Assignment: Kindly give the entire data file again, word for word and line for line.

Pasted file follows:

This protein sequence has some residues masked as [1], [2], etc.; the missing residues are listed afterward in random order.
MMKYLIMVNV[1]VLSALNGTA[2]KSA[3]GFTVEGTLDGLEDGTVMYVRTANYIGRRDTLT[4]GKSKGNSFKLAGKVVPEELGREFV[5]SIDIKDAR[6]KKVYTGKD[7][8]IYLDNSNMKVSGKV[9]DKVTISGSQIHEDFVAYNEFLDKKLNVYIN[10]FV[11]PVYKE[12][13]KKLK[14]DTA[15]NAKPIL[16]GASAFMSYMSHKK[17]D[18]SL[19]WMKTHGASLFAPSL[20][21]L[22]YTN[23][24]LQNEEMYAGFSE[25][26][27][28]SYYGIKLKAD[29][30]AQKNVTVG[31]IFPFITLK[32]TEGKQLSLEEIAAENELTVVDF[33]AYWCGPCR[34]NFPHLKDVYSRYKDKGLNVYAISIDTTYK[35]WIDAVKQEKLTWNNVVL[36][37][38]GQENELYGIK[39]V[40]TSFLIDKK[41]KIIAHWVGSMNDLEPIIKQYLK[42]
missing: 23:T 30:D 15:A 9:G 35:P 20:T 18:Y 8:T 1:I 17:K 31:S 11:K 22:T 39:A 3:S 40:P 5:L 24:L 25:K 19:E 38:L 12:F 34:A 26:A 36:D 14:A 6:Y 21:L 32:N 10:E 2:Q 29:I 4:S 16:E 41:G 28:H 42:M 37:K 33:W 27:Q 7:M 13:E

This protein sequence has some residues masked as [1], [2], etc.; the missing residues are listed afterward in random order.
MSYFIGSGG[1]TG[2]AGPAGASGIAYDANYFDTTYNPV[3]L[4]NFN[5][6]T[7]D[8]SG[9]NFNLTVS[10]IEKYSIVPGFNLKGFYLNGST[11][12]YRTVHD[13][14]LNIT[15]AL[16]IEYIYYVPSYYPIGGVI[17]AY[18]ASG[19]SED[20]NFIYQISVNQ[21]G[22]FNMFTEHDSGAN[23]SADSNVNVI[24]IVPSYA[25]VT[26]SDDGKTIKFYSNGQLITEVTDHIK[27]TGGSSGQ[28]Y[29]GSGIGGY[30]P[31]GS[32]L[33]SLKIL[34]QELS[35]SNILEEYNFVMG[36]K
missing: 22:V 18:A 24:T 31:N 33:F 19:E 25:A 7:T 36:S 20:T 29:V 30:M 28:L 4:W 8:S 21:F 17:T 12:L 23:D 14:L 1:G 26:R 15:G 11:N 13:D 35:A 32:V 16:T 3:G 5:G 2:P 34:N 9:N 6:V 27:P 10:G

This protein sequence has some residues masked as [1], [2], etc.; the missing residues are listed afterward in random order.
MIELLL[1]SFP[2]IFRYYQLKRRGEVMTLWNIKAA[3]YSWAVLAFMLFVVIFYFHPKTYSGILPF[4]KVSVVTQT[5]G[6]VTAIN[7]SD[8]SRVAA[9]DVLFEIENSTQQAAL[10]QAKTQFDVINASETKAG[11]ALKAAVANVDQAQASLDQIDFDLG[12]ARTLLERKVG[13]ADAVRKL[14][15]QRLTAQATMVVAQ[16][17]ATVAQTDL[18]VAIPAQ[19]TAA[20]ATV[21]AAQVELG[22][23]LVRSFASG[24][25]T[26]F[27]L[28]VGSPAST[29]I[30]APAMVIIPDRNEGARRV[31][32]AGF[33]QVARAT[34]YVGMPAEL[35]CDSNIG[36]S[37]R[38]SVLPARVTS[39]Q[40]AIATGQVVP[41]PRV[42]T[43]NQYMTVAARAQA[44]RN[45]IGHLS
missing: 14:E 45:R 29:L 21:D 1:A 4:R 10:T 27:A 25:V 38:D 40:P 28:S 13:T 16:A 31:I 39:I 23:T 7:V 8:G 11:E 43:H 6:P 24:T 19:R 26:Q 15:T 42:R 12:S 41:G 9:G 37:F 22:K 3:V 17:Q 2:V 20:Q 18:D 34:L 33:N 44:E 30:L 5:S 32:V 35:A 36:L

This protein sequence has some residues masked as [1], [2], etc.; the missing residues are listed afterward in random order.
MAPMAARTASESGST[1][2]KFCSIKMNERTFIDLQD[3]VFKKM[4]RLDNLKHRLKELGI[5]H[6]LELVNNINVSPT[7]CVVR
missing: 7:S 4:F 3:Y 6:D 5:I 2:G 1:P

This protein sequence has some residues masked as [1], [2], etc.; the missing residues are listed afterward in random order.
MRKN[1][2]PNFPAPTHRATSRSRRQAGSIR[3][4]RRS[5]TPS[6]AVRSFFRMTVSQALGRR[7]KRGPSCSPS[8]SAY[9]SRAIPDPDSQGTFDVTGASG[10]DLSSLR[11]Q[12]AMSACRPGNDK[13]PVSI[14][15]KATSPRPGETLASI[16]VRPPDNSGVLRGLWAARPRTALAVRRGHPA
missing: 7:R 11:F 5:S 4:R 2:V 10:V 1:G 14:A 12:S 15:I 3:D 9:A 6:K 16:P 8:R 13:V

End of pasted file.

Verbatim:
This protein sequence has some residues masked as [1], [2], etc.; the missing residues are listed afterward in random order.
MMKYLIMVNV[1]VLSALNGTA[2]KSA[3]GFTVEGTLDGLEDGTVMYVRTANYIGRRDTLT[4]GKSKGNSFKLAGKVVPEELGREFV[5]SIDIKDAR[6]KKVYTGKD[7][8]IYLDNSNMKVSGKV[9]DKVTISGSQIHEDFVAYNEFLDKKLNVYIN[10]FV[11]PVYKE[12][13]KKLK[14]DTA[15]NAKPIL[16]GASAFMSYMSHKK[17]D[18]SL[19]WMKTHGASLFAPSL[20][21]L[22]YTN[23][24]LQNEEMYAGFSE[25][26][27][28]SYYGIKLKAD[29][30]AQKNVTVG[31]IFPFITLK[32]TEGKQLSLEEIAAENELTVVDF[33]AYWCGPCR[34]NFPHLKDVYSRYKDKGLNVYAISIDTTYK[35]WIDAVKQEKLTWNNVVL[36][37][38]GQENELYGIK[39]V[40]TSFLIDKK[41]KIIAHWVGSMNDLEPIIKQYLK[42]
missing: 23:T 30:D 15:A 9:G 35:P 20:T 18:Y 8:T 1:I 17:K 31:S 11:K 22:T 39:A 3:S 40:P 5:L 24:L 25:K 19:E 38:L 12:F 34:A 26:A 36:D 14:A 6:Y 21:L 32:N 10:E 2:Q 29:I 4:S 16:E 41:G 28:H 42:M 37:K 33:W 27:Q 7:M 13:E

This protein sequence has some residues masked as [1], [2], etc.; the missing residues are listed afterward in random order.
MSYFIGSGG[1]TG[2]AGPAGASGIAYDANYFDTTYNPV[3]L[4]NFN[5][6]T[7]D[8]SG[9]NFNLTVS[10]IEKYSIVPGFNLKGFYLNGST[11][12]YRTVHD[13][14]LNIT[15]AL[16]IEYIYYVPSYYPIGGVI[17]AY[18]ASG[19]SED[20]NFIYQISVNQ[21]G[22]FNMFTEHDSGAN[23]SADSNVNVI[24]IVPSYA[25]VT[26]SDDGKTIKFYSNGQLITEVTDHIK[27]TGGSSGQ[28]Y[29]GSGIGGY[30]P[31]GS[32]L[33]SLKIL[34]QELS[35]SNILEEYNFVMG[36]K
missing: 22:V 18:A 24:T 31:N 33:F 19:E 25:A 7:T 36:S 20:T 29:V 30:M 28:L 4:W 8:S 21:F 17:T 12:L 23:D 14:L 1:G 26:R 15:G 11:N 13:D 35:A 32:V 16:T 3:G 5:G 2:P 34:N 9:N 6:V 27:P 10:G

This protein sequence has some residues masked as [1], [2], etc.; the missing residues are listed afterward in random order.
MIELLL[1]SFP[2]IFRYYQLKRRGEVMTLWNIKAA[3]YSWAVLAFMLFVVIFYFHPKTYSGILPF[4]KVSVVTQT[5]G[6]VTAIN[7]SD[8]SRVAA[9]DVLFEIENSTQQAAL[10]QAKTQFDVINASETKAG[11]ALKAAVANVDQAQASLDQIDFDLG[12]ARTLLERKVG[13]ADAVRKL[14][15]QRLTAQATMVVAQ[16][17]ATVAQTDL[18]VAIPAQ[19]TAA[20]ATV[21]AAQVELG[22][23]LVRSFASG[24][25]T[26]F[27]L[28]VGSPAST[29]I[30]APAMVIIPDRNEGARRV[31][32]AGF[33]QVARAT[34]YVGMPAEL[35]CDSNIG[36]S[37]R[38]SVLPARVTS[39]Q[40]AIATGQVVP[41]PRV[42]T[43]NQYMTVAARAQA[44]RN[45]IGHLS
missing: 14:E 45:R 29:L 21:D 1:A 4:R 10:T 27:A 25:V 38:D 40:P 28:S 13:T 16:A 31:I 39:I 23:T 7:V 8:G 11:E 43:H 6:P 24:T 19:R 26:Q 15:T 42:R 12:S 41:G 9:G 37:F 22:K 3:V 17:Q 2:V 20:Q 18:D 34:L 33:N 44:E 30:L 5:S 32:V 35:A 36:L

This protein sequence has some residues masked as [1], [2], etc.; the missing residues are listed afterward in random order.
MAPMAARTASESGST[1][2]KFCSIKMNERTFIDLQD[3]VFKKM[4]RLDNLKHRLKELGI[5]H[6]LELVNNINVSPT[7]CVVR
missing: 7:S 4:F 3:Y 6:D 5:I 2:G 1:P

This protein sequence has some residues masked as [1], [2], etc.; the missing residues are listed afterward in random order.
MRKN[1][2]PNFPAPTHRATSRSRRQAGSIR[3][4]RRS[5]TPS[6]AVRSFFRMTVSQALGRR[7]KRGPSCSPS[8]SAY[9]SRAIPDPDSQGTFDVTGASG[10]DLSSLR[11]Q[12]AMSACRPGNDK[13]PVSI[14][15]KATSPRPGETLASI[16]VRPPDNSGVLRGLWAARPRTALAVRRGHPA
missing: 7:R 11:F 5:S 4:R 2:V 10:V 1:G 14:A 12:S 15:I 3:D 9:A 6:K 16:P 8:R 13:V